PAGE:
Final: Mavs 106, Celtics 102
Box Score | Highlights
Behind the Box Score
After Boston opened up an 18-point lead late in the first quarter, Dallas responded well in the second frame, reducing the lead to as close as 52-45 before halftime. The Mavs shot 4-of-4 from the restricted area during the frame and scored 1.115 points per possession in the quarter, much-improved over their 0.727 mark in the opening stanza.
One stat the Mavs coaches always look at is catastrophic turnovers — that is, turnovers that lead to run-outs and, more often than not, a 1-on-0 situation with no chance for the defense to contest the shot. The goal is to commit as few of those as possible, but over the course of a game you’ll accidentally make one or two mistakes. The Mavs, though, committed four catastrophic turnovers in the first half alone tonight. Boston plays more aggressive on defense than perhaps any other team in the NBA, and when you go against teams that max it out that way, you have to take care of the ball. The Celts were able to turn those mistakes into seven easy points.
Dallas was down 18 in the first quarter. Regardless of the result, it’s an extremely positive sign that the Mavs were able to claw their way back into this one. Many teams might mail it in on the road, but Dallas put its head down and took its first lead on a Deron Williams three-pointer with just over four minutes left in the game. Successful teams find a way to be successful even in adverse situations. Obviously the result makes it better, but either way this is a good sign moving forward for this veteran team.
Boston has a very interesting starting lineup, playing undersized by conventional standards at both the center and point guard spots — Jared Sullinger and Isaiah Thomas, respectively, are several inches shorter than their typical assignments. That, and the defensive versatility of Thomas’ backcourt mate Marcus Smart, occasionally makes for some very strange-looking defensive gameplans. For example, the Celtics began the game with the 5-foot-9 Thomas guarding the 6-foot-10 Chandler Parsons before he switched over to Devin Harris once the Mavs guard checked into the game. You don’t get to see a one-foot height difference very often in the NBA. Dallas tried taking advantage of that by posting Parsons up on the smaller player, but Boston attacked him with double-teams in an effort to cancel out any advantage. Then, to begin the second half, the Mavs attacked Thomas in the post and it led to a few Parsons points.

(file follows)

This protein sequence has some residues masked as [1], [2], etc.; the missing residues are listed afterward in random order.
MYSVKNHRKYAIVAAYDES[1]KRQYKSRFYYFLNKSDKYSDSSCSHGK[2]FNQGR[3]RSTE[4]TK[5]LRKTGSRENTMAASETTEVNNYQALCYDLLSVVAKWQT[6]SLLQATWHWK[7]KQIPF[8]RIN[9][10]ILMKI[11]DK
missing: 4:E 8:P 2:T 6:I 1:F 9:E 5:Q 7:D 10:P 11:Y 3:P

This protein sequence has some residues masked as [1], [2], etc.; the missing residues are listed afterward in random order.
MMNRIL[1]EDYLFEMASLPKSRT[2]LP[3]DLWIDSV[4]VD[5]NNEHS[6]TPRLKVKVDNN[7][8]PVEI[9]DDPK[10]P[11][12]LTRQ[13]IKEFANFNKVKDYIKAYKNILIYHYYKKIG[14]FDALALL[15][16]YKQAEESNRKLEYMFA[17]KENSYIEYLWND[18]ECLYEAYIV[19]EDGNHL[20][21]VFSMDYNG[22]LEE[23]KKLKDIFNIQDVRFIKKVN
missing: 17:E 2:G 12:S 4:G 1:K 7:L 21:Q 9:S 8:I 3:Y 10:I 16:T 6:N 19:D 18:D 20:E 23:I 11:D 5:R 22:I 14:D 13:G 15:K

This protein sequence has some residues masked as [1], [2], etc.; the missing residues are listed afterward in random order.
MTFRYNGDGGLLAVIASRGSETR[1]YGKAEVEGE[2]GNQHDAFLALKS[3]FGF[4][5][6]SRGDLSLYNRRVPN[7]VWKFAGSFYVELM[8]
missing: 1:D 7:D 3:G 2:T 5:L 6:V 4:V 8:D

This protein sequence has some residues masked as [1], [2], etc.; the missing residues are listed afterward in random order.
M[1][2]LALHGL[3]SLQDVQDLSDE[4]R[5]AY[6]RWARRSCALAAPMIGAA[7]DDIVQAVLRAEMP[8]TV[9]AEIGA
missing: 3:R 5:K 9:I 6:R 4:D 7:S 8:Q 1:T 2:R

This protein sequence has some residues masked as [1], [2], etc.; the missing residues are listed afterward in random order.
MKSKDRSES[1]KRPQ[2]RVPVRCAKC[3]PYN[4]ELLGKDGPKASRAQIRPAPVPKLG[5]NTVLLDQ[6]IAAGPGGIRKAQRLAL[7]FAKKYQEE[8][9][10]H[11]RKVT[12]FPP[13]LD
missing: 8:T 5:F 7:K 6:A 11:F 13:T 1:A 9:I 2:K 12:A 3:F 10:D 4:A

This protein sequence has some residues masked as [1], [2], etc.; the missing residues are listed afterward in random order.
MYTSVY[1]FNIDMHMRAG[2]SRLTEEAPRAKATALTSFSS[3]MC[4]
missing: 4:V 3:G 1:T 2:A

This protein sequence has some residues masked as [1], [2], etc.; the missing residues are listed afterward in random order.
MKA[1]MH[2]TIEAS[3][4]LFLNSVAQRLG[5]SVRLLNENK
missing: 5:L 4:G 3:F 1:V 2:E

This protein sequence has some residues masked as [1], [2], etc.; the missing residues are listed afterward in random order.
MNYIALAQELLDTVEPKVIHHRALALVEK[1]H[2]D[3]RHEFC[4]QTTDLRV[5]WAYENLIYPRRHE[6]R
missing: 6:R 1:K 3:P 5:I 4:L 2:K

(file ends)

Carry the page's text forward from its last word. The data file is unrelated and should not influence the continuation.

Boston’s Kelly Olynyk took Dirk Nowitzki in isolation to end the first quarter. The Celtics big man drove the lane, stopped, and stepped back for a bit of a one-legged fade. Nowitzki was fooled by Olynyk’s fake and gave up a clean look at the basket, but Olynyk’s attempt rimmed out to end the frame. It looked like the two high-fived and exchanged some jokes after the buzzer, as well. Olynyk wears No. 41 in part as a tribute to Nowitzki.
Dirk continued his red-hot start to the season, scoring 23 points on 9-of-14 shooting. Most people would not expect a 37-year-old to do the things Nowitzki has already done this season, but the hope of course is that he’s only getting started. Chandler Parsons got off to a hot start as well, and as his minutes continue to increase, it’s only a matter of time before the Mavs’ two-man game of Parsons and Nowitzki becomes a threat opponents will have to worry about for 48 minutes.
The Mavs (8-4) play the Utah Jazz (5-5) Friday at American Airlines Center. Tip-off is at 7:30 p.m. Central.